In a prospective multicenter study, Gould et al. (2014) reported the one-year outcomes from 81 individuals treated with an office-based BOD under local anesthesia for multisinus disease. Intra-operative procedure technical success and subject procedure tolerance were recorded. Efficacy was assessed using the participant-reported SNOT-20 and Rhinosinusitis Symptom Inventory (RSI). Complications and revision surgeries were also recorded. Analysis of data showed that among the study participants, mean procedure tolerance was 2.8 ± 2.2 (0 = no pain; 10 = severe pain). The participants also showed symptom improvement in mean overall SNOT-20 scores (p < 0.0001) observed at one and six months and sustained through one year. The RSI showed a treatment effect for all major rhinosinusitis symptoms, and improvement (p < 0.0001) in each was noted. Compared with the previous one-year period, individuals reported an average of 2.3 fewer acute sinus infections (p < 0.0001), 2.4 fewer antibiotic courses taken (p < 0.0001), and 3.0 fewer sinus-related physician visits (p < 0.0001) after BOD. No serious device- or procedure-related adverse events occurred. One individual (1.3 percent) underwent revision surgery. The study authors concluded that office-based multisinus BOD is safe, effective, and well tolerated. Although evidence may show some support for office-based multisinus BOD, this study, however had several limitations. For example, it lacked a comparison group to compare BOD to standard care in order to determine efficacy. Additionally, although all individuals were required to have documented CRS or recurrent acute rhinosinusitis and failure of maximal medical therapy, the specific medical therapy was not controlled, and adherence to medical treatment is unknown such that individual compliance reports could be inaccurate. The study population also included 65.8 percent of individuals with asthma and 59.8 percent of individuals with septal deviation, such that the effect of including concomitant conditions in the study population is unknown. Furthermore, the results of pre-enrollment CT scans were not provided to give a quantitative measure of disease severity. Concomitant turbinate reduction procedure was allowed and performed in 57 percent of the study participants, so it is unclear how this concomitant procedure affected the study outcomes. It is also unclear if SNOT-20 was validated for the different types of rhinosinusitis and was subject to the reliability of recall of individually-reported outcomes. Other limitations included small size, need for long-term follow-up time, and a lack of a control group, which prevented assessment of possible placebo effects.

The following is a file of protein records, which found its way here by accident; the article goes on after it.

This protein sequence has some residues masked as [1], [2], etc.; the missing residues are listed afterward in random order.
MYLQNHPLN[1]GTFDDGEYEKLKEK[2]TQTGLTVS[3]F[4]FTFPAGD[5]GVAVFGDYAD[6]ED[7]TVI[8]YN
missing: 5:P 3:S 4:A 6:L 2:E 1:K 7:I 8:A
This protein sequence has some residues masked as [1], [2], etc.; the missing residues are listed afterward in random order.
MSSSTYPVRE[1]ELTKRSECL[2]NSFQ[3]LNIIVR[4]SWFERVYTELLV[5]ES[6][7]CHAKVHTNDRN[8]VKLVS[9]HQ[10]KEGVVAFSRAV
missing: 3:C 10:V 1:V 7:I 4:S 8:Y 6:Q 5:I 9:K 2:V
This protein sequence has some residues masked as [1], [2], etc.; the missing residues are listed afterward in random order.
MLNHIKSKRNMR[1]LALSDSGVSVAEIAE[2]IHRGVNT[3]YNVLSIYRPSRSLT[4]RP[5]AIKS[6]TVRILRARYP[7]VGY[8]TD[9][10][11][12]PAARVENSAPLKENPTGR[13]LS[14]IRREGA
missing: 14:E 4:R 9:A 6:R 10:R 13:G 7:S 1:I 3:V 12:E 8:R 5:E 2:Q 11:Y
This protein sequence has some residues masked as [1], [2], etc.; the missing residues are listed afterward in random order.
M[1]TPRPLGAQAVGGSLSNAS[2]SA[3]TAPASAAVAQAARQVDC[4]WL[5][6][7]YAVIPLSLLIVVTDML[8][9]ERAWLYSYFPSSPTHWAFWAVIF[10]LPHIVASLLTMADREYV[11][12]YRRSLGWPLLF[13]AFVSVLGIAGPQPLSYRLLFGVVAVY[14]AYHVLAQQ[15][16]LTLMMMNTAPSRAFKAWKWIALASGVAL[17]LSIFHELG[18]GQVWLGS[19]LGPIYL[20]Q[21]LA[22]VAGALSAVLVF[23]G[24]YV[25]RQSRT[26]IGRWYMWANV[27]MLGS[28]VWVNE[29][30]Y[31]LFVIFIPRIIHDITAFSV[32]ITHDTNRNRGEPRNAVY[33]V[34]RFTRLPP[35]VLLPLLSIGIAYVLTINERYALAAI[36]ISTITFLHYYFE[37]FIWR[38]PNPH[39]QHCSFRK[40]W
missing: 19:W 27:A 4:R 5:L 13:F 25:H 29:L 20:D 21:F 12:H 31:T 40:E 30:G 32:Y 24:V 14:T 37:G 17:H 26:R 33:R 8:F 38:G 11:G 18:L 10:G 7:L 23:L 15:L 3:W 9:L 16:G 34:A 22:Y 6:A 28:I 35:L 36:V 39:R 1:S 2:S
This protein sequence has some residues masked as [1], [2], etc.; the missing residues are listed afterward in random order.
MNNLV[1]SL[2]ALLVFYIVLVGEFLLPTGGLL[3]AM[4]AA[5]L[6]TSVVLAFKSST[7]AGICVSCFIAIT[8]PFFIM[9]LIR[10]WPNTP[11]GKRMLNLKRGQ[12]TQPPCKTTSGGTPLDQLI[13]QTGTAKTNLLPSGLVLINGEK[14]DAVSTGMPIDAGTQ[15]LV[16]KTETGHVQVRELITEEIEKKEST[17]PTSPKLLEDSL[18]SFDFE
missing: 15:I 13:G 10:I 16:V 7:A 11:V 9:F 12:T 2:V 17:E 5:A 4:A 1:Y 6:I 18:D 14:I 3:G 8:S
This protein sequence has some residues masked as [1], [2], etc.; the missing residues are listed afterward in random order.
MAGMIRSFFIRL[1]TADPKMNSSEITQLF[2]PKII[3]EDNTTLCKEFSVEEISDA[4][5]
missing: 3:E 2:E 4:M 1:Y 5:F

A single-arm study reported by Tomazic et al. (2013), evaluated the feasibility of BOD in routine treatment of individuals with CRS refractory to medical therapy. Forty-five consecutive individuals were included in this study, in whom 112 sinuses were approached by BOD. Of the 112 sinuses, 68 (60 percent) were planned as a balloon-only procedure and 44 (40 percent) were planned as a hybrid procedure. Of the 68 sinuses in the balloon-only group, 44 sinuses failed, equating to a failure rate of 65 percent. Forty-four sinuses were planned for hybrid procedures. In 29 of these sinuses, BOD failed, giving a failure rate of 66 percent. The authors concluded that according to literature, BOD can be a useful adjunct technique to standard FESS. In their experience with this study, however, a failure rate of 65 percent for balloon-only and of 66 percent for hybrid procedures occurred, which was regarded as unacceptable. Therefore, the study initially scheduled for a cohort of 200 individuals, was abandoned.

A retrospective comparative study was published in 2012 by Koskinen et al. that included 53 participants with refractory CRS without previous sinonasal operations. The study was composed of 29 participants in the FESS group and 24 participants in the BOD group. The intent of this study was to compare the symptom outcomes after maxillary sinus surgery with either the FESS or the BOD technique. No previous or additional sinonasal operations were accepted. The individuals who met with the inclusion criteria replied to a questionnaire, which was mailed and contained questions on symptoms, exacerbations of chronic rhinosinusitis, medication use, work exposure, and the Lund-Mackay score. The Lund-Mackay score was assigned to each sinus based on the degree of mucosal inflammation or hypertrophy within the sinus. The mean symptom score was worse in the BOD group compared to the FESS group (4.37 vs. 3.22, p=0.04). Individuals in the BOD group reported a greater number of exacerbations compared to the FESS group. The majority of other outcome measures were similar between groups, and there were no measures on which the BOD group showed superior outcomes compared to the FESS group. The authors recommended that prospective randomized controlled trials with an increased number of participants are warranted.